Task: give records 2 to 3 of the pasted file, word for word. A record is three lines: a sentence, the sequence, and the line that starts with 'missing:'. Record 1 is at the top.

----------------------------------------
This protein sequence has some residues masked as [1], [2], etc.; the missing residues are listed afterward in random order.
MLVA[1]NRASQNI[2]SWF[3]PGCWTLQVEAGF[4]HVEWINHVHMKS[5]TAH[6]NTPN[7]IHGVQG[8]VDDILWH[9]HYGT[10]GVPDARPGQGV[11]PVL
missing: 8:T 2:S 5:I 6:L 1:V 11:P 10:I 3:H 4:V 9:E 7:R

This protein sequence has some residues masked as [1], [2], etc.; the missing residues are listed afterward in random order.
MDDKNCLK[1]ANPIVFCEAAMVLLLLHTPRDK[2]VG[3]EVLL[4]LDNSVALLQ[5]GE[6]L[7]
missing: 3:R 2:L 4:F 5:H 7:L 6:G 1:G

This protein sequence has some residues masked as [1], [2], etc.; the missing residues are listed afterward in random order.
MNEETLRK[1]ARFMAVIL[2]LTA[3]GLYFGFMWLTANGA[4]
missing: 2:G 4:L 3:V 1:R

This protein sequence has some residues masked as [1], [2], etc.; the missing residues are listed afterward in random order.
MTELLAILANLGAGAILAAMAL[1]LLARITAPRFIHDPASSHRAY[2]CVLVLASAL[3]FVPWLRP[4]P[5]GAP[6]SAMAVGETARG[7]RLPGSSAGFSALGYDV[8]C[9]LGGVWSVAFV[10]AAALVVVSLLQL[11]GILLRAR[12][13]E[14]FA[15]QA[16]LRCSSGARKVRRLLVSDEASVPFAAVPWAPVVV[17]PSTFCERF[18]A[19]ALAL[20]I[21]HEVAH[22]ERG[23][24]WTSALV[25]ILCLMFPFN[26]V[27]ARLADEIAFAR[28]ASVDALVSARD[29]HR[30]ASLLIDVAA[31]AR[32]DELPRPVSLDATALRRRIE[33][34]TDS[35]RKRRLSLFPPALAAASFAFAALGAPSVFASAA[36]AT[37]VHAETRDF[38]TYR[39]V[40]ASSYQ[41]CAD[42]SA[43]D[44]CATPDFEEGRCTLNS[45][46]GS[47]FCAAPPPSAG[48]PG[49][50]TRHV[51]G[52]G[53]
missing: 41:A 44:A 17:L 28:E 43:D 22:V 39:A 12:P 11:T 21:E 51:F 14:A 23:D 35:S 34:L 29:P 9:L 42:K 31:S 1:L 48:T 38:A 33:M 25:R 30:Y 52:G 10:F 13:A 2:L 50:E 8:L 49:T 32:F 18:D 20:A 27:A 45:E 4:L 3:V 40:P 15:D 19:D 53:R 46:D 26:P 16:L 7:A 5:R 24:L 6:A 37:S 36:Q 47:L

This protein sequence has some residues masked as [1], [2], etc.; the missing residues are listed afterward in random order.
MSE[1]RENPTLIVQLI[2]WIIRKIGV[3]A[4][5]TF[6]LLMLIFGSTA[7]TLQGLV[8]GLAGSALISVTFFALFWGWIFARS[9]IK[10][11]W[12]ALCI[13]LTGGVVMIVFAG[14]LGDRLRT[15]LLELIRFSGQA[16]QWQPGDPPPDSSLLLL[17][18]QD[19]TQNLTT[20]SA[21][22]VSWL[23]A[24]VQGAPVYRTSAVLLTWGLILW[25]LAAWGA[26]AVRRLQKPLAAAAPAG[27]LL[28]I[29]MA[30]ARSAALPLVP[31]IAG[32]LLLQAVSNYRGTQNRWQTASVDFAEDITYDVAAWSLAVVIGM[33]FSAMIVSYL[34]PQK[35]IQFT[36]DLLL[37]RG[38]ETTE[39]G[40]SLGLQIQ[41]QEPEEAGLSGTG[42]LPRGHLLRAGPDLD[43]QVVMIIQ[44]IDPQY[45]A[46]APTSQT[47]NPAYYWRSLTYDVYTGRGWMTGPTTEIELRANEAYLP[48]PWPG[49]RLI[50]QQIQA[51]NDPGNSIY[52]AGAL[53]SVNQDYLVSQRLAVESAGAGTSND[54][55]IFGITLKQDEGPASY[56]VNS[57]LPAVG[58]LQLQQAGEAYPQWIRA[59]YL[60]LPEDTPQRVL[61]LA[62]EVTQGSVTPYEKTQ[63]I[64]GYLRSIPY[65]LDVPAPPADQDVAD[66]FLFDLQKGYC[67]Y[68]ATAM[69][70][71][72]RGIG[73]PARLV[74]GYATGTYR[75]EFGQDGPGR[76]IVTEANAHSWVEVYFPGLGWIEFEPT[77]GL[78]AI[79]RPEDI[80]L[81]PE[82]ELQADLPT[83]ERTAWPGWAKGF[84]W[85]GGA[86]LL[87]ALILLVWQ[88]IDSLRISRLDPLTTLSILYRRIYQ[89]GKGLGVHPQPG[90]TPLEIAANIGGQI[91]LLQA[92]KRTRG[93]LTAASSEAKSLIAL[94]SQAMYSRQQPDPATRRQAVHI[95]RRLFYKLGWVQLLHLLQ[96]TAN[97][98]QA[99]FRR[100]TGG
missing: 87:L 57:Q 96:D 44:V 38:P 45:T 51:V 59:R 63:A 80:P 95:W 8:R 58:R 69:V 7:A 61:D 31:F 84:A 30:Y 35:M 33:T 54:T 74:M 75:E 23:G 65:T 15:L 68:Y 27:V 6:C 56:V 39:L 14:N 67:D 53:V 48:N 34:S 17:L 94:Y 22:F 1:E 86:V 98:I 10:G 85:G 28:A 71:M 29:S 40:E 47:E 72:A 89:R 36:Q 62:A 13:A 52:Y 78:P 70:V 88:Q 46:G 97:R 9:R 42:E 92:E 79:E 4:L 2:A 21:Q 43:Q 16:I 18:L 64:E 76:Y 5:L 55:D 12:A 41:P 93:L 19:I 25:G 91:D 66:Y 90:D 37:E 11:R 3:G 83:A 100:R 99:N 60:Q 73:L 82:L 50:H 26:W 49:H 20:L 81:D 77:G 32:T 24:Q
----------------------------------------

This protein sequence has some residues masked as [1], [2], etc.; the missing residues are listed afterward in random order.
MDDKNCLK[1]ANPIVFCEAAMVLLLLHTPRDK[2]VG[3]EVLL[4]LDNSVALLQ[5]GE[6]L[7]
missing: 3:R 2:L 4:F 5:H 7:L 6:G 1:G

This protein sequence has some residues masked as [1], [2], etc.; the missing residues are listed afterward in random order.
MNEETLRK[1]ARFMAVIL[2]LTA[3]GLYFGFMWLTANGA[4]
missing: 2:G 4:L 3:V 1:R